Nccih Logo

The COVID-19 outbreak is an emerging, rapidly evolving situation.

View public health information from CDC
View research information from NIH

Credentialing, Licensing, and Education

credentialing_Chiropractic_23_by Matthew Lester

The Bottom Line

  • There is no standardized national system for credentialing complementary health practitioners. State governments are responsible for deciding what credentials practitioners must have to work in that state.
  • The credentials required for complementary health practitioners vary widely from state to state and from discipline to discipline.

Credentials, Licenses, Certification—What’s the Difference?

Health care providers’ credentials—the licenses, certificates, and diplomas on their office walls—tell us about their professional qualifications to advise and treat us.

Credentials is a broad term that can refer to a practitioner’s license, certification, or education. In the United States, government agencies grant and monitor licenses; professional organizations certify practitioners.

Certification can be either a prerequisite for licensure or, in some cases, an alternative. To get certified or licensed, practitioners must meet specific education, training, or practice standards. Being licensed or certified is not always a guarantee of being qualified.

State laws vary widely in the services they allow complementary health practitioners to offer. For example, a national survey of laws governing chiropractic showed substantial differences among states in the number of services and practices that chiropractors are allowed to perform.

Education and Training

Professional organizations in some complementary health professions offer certification examinations to graduates of accredited education and training programs. Certification may play a role in qualifying graduates for state licensure.

For example, in most states acupuncturists must be certified by the National Certification Commission for Acupuncture and Oriental Medicine or pass that organization’s exams to be licensed. Some of the other professional organizations involved in certification include the National Certification Board for Therapeutic Massage & Bodywork, the National Board of Chiropractic Examiners (NBCE), and the North American Board of Naturopathic Examiners.

Schools and educational programs across the country train complementary health practitioners and prepare them for certification in their field. The U.S. Department of Education authorizes specific organizations to accredit education or training programs. For example, it has authorized The Council on Chiropractic Education to accredit chiropractic colleges and the Accreditation Commission for Acupuncture and Oriental Medicine to accredit acupuncture programs.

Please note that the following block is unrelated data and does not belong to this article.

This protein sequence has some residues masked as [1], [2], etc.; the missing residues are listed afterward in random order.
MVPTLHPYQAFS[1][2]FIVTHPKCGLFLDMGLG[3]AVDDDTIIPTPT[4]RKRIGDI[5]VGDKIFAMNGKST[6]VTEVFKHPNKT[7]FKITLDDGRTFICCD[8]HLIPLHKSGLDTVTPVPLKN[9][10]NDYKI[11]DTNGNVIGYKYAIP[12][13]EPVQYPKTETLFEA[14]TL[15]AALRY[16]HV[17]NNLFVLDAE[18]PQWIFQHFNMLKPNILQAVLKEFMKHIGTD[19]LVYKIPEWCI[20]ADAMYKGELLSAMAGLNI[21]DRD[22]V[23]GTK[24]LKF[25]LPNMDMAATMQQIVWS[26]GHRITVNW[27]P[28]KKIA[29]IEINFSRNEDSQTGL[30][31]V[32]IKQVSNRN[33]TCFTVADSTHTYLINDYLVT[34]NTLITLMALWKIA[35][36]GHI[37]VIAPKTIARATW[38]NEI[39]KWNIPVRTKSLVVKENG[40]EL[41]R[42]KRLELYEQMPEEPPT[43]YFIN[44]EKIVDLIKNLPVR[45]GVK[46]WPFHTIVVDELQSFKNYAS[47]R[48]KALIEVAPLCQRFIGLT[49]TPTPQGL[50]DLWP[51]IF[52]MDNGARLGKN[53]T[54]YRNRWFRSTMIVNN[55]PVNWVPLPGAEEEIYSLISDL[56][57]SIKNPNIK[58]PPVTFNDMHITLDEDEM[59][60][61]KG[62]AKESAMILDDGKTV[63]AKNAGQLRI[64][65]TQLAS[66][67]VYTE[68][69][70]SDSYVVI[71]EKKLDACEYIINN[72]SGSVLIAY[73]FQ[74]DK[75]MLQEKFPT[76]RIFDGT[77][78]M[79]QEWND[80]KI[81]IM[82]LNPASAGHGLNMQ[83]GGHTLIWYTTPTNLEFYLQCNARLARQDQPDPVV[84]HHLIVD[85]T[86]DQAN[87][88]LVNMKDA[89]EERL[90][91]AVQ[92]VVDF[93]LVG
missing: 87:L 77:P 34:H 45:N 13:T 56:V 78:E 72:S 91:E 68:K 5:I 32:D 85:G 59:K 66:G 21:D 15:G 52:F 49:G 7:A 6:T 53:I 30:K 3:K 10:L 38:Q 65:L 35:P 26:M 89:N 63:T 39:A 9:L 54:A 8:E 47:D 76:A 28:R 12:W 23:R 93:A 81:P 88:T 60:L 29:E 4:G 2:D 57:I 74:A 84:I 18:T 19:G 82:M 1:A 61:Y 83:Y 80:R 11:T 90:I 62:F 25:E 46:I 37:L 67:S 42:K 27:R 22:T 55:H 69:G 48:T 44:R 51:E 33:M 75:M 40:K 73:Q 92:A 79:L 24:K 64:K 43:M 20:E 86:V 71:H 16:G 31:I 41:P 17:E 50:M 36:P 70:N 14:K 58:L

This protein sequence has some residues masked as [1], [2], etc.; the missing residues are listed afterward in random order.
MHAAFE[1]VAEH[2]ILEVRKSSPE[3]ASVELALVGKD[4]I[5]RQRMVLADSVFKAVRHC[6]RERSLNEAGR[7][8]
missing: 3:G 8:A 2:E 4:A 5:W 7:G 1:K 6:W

Differences in Licensing Requirements for Complementary Health Practitioners

The requirements for treating patients vary considerably from state to state and among the different practices.

NCCIH’s Role

The mission of the National Center for Complementary and Integrative Health (NCCIH) is to define, through rigorous scientific investigation, the usefulness and safety of complementary and integrative health approaches and their roles in improving health and health care. NCCIH is not involved in the clinical training, credentialing, or licensing of complementary health practitioners.

If You’re Considering Going to a Complementary Health Practitioner

  • Understand your state government’s requirements for licensing and certification of practitioners, and the limitations of those requirements.
  • Select a complementary practitioner with the same care you would use in choosing a conventional medical provider.
  • Take charge of your health—talk with your health care providers about any complementary approaches you use. Together, you can make shared, well-informed decisions.

For more information on selecting a practitioner, see NCCIH’s tips on Selecting a Complementary Health Practitioner.

For More Information

NCCIH Clearinghouse

The NCCIH Clearinghouse provides information on NCCIH and complementary and integrative health approaches, including publications and searches of Federal databases of scientific and medical literature. The Clearinghouse does not provide medical advice, treatment recommendations, or referrals to practitioners.

Toll-free in the U.S.: 1-888-644-6226

tty (for deaf and hard-of-hearing callers):

1-866-464-3615

Website: https://nccih.nih.gov/

Email: info@nccih.nih.gov (link sends e-mail)

PubMed®

A service of the National Library of Medicine, PubMed® contains publication information and (in most cases) brief summaries of articles from scientific and medical journals. For guidance from NCCIH on using PubMed, see How To Find Information About Complementary Health Approaches on PubMed.

Website: https://pubmed.ncbi.nlm.nih.gov/

Key References

This publication is not copyrighted and is in the public domain. Duplication is encouraged.

NCCIH has provided this material for your information. It is not intended to substitute for the medical expertise and advice of your health care provider(s). We encourage you to discuss any decisions about treatment or care with your health care provider. The mention of any product, service, or therapy is not an endorsement by NCCIH.

Last Updated: May 2018